old library. And then you came, Tito, and were so much 
to my father, and I began to believe that life could be 
happy for me too.'' 



My goddess! is there any woman like you?" said Tito, 
with a mixture of fondness and wondering admiration at 
the blended majesty and simplicity in her. 

'^^But, dearest/' he went on, rather timidly, "if you 
minded more about our marriage, you would persuade 
your father and Messer Bernardo not to think of any more 
delays. But you seem not to mind about it." 

" Yes, Tito, I will, I do mind. But I am sure my 
godfather will urge more delay now, because of Dino's 
death. He has never agreed with my father about disown- 
ing Dino, and you know he has, always said that we ought 
to wait until you have been at least a year in Florence. Do 
not think hardly of my godfather. I know he is preju- 
diced and narrow, but yet he is very noble. He has often 
said that it is folly in my father to want to keep his library 
apart, that it may bear his name; yet he would try to get 
my father's wish carried out. That seems to me very great 
and noble — that power of respecting a feeling which he 
does not share or understand." 

" I have no rancor against Messer Bernardo for think- 
ing you too precious for me, my Eomola," said Tito: and 
that was true. " But your father, then, knows of his son's 

"Yes, I told him — I could not help it. I told him 
where I had been, and that I had seen Dino die; but noth- 
ing else: and he has commanded me not to speak of it 
again. But he has been very silent this morning, and has 
had those restless movements which always go to my heart; 
they look as if he were trying to get outside the prison of 
his blindness. Let us go to him now. I had persuaded 
him to try to sleep, because he slept little in the night. 
Your voice will soothe him, Tito: it always does." 

"And not one kiss? I have not had one," said Tito, 
in his gentle reproachful tone, which gave him an air of 
dependence very charming in a creature with those rare 
gifts that seem to excuse presumption. 

The sweet pink blush spread itself with the quickness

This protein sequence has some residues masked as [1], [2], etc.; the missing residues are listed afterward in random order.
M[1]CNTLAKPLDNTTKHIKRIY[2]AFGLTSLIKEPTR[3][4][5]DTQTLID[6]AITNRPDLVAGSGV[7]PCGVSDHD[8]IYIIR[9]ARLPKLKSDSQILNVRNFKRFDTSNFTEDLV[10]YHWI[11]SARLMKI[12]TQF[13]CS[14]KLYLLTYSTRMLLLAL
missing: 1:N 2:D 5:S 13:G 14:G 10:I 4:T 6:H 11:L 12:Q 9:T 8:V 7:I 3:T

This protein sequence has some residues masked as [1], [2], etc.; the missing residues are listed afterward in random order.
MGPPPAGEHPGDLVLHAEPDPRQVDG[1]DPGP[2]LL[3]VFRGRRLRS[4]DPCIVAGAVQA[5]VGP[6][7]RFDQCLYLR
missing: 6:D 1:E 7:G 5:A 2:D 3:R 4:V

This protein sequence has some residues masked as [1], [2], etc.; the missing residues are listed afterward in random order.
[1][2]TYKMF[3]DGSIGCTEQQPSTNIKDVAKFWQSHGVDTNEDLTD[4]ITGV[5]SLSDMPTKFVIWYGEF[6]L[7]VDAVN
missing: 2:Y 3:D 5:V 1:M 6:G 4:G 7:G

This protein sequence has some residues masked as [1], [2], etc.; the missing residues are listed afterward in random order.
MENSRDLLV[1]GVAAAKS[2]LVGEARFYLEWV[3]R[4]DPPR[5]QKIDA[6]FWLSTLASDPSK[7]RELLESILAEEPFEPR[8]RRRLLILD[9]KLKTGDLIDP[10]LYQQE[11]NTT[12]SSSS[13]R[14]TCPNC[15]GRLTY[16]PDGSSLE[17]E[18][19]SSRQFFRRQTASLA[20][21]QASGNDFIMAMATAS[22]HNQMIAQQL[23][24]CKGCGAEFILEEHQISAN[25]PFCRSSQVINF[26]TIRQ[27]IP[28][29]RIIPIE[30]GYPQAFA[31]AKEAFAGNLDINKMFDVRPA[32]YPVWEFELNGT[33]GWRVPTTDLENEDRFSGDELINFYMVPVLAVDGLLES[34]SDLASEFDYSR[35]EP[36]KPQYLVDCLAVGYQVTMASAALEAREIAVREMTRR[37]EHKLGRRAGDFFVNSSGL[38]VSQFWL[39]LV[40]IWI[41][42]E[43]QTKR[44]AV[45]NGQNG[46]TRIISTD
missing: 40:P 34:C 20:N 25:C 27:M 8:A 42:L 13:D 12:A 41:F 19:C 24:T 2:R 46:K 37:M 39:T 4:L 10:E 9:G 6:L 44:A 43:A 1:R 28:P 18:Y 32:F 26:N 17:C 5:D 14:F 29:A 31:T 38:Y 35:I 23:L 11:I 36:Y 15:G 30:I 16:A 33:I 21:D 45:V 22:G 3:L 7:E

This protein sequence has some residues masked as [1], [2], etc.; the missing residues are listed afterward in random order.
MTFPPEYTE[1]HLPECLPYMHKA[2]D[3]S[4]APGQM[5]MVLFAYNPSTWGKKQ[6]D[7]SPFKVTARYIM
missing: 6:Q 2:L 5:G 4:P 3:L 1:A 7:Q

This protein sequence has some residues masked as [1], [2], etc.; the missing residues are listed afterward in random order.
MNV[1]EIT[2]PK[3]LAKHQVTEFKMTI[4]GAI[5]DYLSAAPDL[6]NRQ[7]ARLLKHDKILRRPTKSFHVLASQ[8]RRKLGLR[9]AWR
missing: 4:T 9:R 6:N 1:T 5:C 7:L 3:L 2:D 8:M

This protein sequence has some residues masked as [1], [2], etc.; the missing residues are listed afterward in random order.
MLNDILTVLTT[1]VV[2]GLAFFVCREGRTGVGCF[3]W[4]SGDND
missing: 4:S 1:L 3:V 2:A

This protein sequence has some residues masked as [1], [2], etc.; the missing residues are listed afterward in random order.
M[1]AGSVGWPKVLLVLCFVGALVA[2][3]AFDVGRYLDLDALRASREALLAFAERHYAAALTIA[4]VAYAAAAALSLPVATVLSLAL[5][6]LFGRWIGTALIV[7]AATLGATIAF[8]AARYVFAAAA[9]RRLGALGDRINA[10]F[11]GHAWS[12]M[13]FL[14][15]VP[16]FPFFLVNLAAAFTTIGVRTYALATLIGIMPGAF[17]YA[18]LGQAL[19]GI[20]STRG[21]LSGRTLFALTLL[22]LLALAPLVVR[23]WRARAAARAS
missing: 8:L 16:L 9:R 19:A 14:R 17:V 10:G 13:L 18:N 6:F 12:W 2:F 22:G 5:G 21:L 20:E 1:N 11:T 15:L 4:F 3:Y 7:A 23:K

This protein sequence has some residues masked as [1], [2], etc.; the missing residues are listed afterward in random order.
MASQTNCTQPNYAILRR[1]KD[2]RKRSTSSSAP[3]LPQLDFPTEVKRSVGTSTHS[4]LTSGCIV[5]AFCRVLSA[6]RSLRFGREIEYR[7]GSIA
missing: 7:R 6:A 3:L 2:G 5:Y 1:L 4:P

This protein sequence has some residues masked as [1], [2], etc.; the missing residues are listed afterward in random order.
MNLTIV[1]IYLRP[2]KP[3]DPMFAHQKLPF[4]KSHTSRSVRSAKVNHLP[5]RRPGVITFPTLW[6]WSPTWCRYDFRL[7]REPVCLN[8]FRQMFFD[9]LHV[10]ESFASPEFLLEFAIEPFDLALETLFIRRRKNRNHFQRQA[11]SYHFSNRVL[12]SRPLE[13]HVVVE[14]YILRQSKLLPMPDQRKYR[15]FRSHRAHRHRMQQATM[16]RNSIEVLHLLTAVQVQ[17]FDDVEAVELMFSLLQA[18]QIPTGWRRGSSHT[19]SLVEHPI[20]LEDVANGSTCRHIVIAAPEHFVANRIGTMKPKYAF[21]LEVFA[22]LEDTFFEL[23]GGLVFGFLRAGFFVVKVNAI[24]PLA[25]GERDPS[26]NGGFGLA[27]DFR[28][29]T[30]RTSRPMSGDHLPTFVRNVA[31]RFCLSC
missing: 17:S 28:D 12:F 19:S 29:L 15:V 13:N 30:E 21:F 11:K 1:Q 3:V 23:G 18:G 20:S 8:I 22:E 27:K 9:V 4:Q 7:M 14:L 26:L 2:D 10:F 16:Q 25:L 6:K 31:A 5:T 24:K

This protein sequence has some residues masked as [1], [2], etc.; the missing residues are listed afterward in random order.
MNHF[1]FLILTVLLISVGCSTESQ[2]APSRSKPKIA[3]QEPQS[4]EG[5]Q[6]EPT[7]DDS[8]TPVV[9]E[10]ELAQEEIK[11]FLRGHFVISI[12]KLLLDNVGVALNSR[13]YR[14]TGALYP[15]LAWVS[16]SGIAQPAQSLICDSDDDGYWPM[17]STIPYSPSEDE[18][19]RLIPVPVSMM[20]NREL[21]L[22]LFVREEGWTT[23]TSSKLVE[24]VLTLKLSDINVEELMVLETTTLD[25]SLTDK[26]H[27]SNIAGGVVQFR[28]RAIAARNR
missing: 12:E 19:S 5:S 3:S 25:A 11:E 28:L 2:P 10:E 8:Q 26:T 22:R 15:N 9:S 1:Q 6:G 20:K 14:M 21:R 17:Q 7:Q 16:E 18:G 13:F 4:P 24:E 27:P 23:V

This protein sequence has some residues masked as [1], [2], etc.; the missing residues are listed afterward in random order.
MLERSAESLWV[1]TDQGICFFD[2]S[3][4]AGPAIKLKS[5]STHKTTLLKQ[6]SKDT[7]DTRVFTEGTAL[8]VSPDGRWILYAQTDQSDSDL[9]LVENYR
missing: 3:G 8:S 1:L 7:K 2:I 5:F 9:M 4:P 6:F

of light over Romola's face and neck as she bent toward 
him. It seemed impossible that their kisses could ever 
become common things. 

"Let us walk once round the loggia," said Eomola, 
"before we go down." 

^* Th ere is something g ri^^ a.nd gra ve to m e always^ 
abouTFlorence^^^^ said Tito, as tfi^ypaused m thelron^ of 
tFe house,"wliere they could see over the opposite roofs to 

176 ROlfOLA. 

the other side of the river," and even in its merriment 
there_ is something shrill and hard— biting rathex_than 
^gaj^ I wTsTi we lived^nTSouIherii Italy, where thought is 
broken, not by weariness, but by delicious languors such 
as never seem to come over the ^ ingenia acerrima Floren- 
tina/ I should like to see you under that southern sun, 
lying among the flowers, subdued into mere enjoyment, 
while I bent over you and touched the lute and sang to 
you some little unconscious strain that seemed all one 
with the light and the warmth. You have never known 
that happiness of the nymphs, my Romola." 

*'No; but I have dreamed of it often since you came. 
I am very thirsty for a deep draught of joy — for a life all 
bright like you. But we will not think of it now, Tito; 
it seems to me as if there would always be pale sad faces 
among the flowers, and eyes that look in vain. Let us 



When Tito left the Via de' Bardi that day in exnltai 
satisfaction at finding himself thoroughly free from th< 
threatened peril, his thoughts, no longer claimed by th^ 
immediate presence of Romola and her father, recurred 
those futile hours of dread in which he was conscious 
having not only felt but acted as he would not have done 
if he had had a truer foresight. He would not have 
l)arted with his ring; for Romola, and others to whom it 
was a familiar object, would be a little struck with the 
apparent sordidness of parting with a gem he had profess- 
edly cherished, unless he feigned as a reason the desire to 
make some sjoecial gift with the purchase-money ; and 
Tito had at that moment a nauseating weariness of simu- 
lation. He was well out of the possible consequences that 
might have fallen on him from that initial deception, and 
it was no longer a load on liis mind ; kind fortune had 
brought him immunity, and he thought it was only fair 
that she should. Who was hurt by it ? The results to 
Bald assarre were too problematical to be taken into account. 
But he wanted now to be free from any hidden shackles